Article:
Paint horses excel in a number of sports and are a popular riding horse for a number of disciplines.

Cross Country

Cross country horses are seen as a number of different breeds, but believe it or not, some horses that are used for cross country are paint horses or paint horse mixes. It isn’t common to see a patterned horse in these competitions so to see a horse with beautiful patterns succeed in a cross country course really catches the eyes of trainers, judges, audience members, breeders, and even potential buyers.

Barrel Racing

Because the Paint horse is a stockier muscular breed that is shorter than average, barrel racing is a common sport to see these horses competing in. This is because they are able to get down lower than other breeds because of their small size and their muscular build lets them run fast as well.


Paint horses make excellent roping horses and are comparable to the Quarter Horse in this field.

Pole Bending

Pole bending is a fast paced rodeo sport that is ridden in the western style of riding. The goal of the sport is for horse and rider to weave as fast as they can in between several poles in a given amount of time. The fastest pair wins. Paint horses are great horses for this sport because they are quick, obedient, and responsive making it easy for them to respond to their cues.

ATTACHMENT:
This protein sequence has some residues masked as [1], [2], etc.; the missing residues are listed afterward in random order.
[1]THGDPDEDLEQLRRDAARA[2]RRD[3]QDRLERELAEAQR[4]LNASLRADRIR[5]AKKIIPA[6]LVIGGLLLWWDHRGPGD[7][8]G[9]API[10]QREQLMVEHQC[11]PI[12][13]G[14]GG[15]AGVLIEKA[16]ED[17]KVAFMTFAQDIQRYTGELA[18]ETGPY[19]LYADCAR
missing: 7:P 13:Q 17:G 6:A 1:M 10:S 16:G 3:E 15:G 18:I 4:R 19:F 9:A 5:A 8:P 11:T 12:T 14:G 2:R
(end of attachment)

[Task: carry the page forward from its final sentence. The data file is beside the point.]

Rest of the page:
Bronc Riding

Some Paints are seen in bronc riding. This is where a horse is ridden while it is bucking and trying to throw the rider. The rider must stay on the horse for eight seconds or longer for it to be considered a ride and they can move onto the next round. Paints are sometimes seen in this sport, but mustangs and other wild horses are more popular choices.

Show Jumping

Some Paint horse mixes are used for show jumping. These horses make great jumpers because of their willingness and responsiveness. Often, these horses are preferred over average colored horses so the judges will remember the horse if the horse and rider put on a good show.


Though it isn’t super common to see a Paint horse as a dressage horse, some paint horse crosses or pintos are used in dressage for the same reason they are used in jumping. A flashy unique horse is more likely to catch the judges eye over an average colored horse who does okay in the ring.

Saddle Seat

Saddlebreds are sometimes crossed with paint horses to create a patterned saddle seat horse. These horses make great show horses because of their attractive appearance and unique coat. It is not rare to see a half Saddlebred with a two-colored coat win a saddle seat class.

How Long Do Paint Horses Live?

American Paint horses are a hardy strong breed with few genetic issues and limited health problems. This is why the average lifespan of a Paint is 31 years old as compared to the 25 years of other horses. The Paint horse is a long-living, healthy, and sound breed.

Fun Facts On The Paint Horse

  • Many Paint horses are seen with blue eyes
  • There are two associations that these horses can belong to just because of their breed. They are the Pinto Horse Association of America and the American Paint Horse Association
  • The ancestors of Paint horses have been around for so long that there are even cave paintings of these horses showing patterns seen in the modern paint horse.

Hailey Sipila

Horses have been my passion ever since I can remember. At school, I was known as that weird horse girl, and I would read horse encyclopedias for fun. Over the years since those days, I have only learned more. My experiences with horses of a variety of breeds have taught me a lot. Now I want to share what I know with you!